“The snow is piling up on the patio umbrella out there,” my wife Kara said a few days ago, as the first serious snowfall of the winter was coming down. “We ought to go outside and crank it down. The umbrella’s not made to hold that kind of weight.”
I sat up to look out the window; the umbrella indeed had so much snow on it that it looked like a giant white mushroom sprouting up in the backyard. Why was the umbrella still open and out on the patio in the middle of December? Your guess is as good as mine, especially if your guess is that I’m lazy.
“We don’t feel like going outside right now,” I said, pulling the covers up over my head. “It’ll be fine. We’ll put it down when I go out to shovel a little later.”
About five minutes after that pronouncement, I heard the crack from the backyard as our patio umbrella gave up the ghost. If an umbrella falls in the backyard and its owner hears it, it makes the sound of about a hundred dollars being yanked out of his pocket. Being lazy is awfully expensive sometimes.
So I stumbled out of bed, put on my jacket and went out to survey the damage. Noticing the whip of the wind across my legs, I came back inside, put some pants on, then went back out.
This winter sure didn’t give us much of a warm-up. We went straight from shorts weather in November to shin-deep snow a few weeks later. It’s already game time and we haven’t even had practice yet.
I trudged around, collecting the pieces of the umbrella, which had snapped right at the crank casing, flinging plastic pieces into and under the snow, where most will be found again when I mow over them in five months. After running out of swear words, I gave up on the umbrella and made my way over to the garage to dust off my snow shovel.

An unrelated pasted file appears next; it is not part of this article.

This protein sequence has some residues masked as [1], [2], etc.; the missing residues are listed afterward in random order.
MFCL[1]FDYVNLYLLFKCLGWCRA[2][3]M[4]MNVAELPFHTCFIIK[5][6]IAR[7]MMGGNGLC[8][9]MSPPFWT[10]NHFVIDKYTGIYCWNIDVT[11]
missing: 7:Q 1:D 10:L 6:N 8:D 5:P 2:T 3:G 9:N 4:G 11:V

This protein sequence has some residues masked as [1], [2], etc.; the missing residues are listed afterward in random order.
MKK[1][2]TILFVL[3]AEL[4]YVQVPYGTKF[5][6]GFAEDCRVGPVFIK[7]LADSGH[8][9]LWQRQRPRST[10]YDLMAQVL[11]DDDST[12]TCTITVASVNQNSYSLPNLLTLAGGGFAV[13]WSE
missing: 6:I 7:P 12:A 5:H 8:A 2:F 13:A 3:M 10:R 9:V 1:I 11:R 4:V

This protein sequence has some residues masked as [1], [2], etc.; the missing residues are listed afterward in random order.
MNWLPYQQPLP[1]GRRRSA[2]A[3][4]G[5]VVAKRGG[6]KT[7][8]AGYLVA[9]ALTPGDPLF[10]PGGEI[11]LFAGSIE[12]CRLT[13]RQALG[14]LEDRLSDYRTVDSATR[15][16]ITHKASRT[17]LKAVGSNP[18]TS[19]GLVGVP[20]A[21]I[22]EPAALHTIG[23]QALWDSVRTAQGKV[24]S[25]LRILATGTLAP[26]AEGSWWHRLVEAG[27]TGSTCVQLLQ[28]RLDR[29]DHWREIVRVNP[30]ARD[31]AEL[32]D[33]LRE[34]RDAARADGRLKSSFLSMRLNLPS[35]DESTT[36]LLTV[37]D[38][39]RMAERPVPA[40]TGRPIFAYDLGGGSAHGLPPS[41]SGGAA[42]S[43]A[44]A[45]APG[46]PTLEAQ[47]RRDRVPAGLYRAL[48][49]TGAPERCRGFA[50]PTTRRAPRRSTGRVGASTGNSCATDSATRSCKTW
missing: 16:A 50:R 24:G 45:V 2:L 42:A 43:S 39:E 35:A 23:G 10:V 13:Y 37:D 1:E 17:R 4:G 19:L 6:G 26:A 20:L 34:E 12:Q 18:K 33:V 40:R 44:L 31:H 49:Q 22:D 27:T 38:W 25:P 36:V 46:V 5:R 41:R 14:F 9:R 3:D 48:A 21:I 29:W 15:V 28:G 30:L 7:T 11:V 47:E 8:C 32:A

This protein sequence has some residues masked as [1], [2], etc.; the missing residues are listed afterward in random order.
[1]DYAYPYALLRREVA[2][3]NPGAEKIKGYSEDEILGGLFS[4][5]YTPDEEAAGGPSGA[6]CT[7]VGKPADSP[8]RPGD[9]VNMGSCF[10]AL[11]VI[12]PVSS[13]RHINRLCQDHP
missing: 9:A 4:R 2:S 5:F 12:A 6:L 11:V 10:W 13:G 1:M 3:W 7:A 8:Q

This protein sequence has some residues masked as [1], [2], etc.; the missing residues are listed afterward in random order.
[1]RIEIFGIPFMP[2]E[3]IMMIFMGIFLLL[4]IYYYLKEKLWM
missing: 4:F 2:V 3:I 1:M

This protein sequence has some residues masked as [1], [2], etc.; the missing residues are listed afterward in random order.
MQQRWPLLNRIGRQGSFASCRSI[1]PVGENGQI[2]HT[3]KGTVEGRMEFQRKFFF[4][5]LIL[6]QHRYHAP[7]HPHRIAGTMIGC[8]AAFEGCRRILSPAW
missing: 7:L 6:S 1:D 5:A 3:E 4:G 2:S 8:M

Our driveway is barely long enough to park three cars end-to-end, but when ten inches of snow are on the ground and I’m standing in the garage armed with a giant spoon, it looks big enough to host the Iditarod.
Using a shovel to move snow around seems so primitive, like just one step above a monkey using a rock to crack open a coconut. I’d much prefer to figure out a way for an internal combustion engine to do the work for me, but none have offered to do it for free so far. I guess that’s why people have kids.
Two years ago, when we were getting ready for our first winter as homeowners, Kara and I went to the hardware store to pick up some snow shovels. The store had about a dozen different models to choose from, with awesome names like “The Bulldozer” and “Avalanche.” I settled on a little blue number with a bent handle. Apparently, bending the handle of a snow shovel makes it ergonomic, which doubles the price. But still, the bent handle is a wonderful advancement in shoveling technology, because it truly does make it easier on your back not to have all that cash in your back pocket.
When Kara saw that I’d found a shovel I liked, she smiled and headed towards the register.
“Whoa, hold on.” I said. “Don’t we need a second one?”
“What?” she said, still walking away from the shovels.
“Don’t we need two shovels?” I asked. “I thought I might come out there and help you occasionally.”
So Kara begrudgingly came back and picked out a shovel that she liked. In retrospect, we could have saved ourselves twenty bucks.
If Mike Todd is still alive after Kara reads that last sentence, you can reach him online at firstname.lastname@example.org.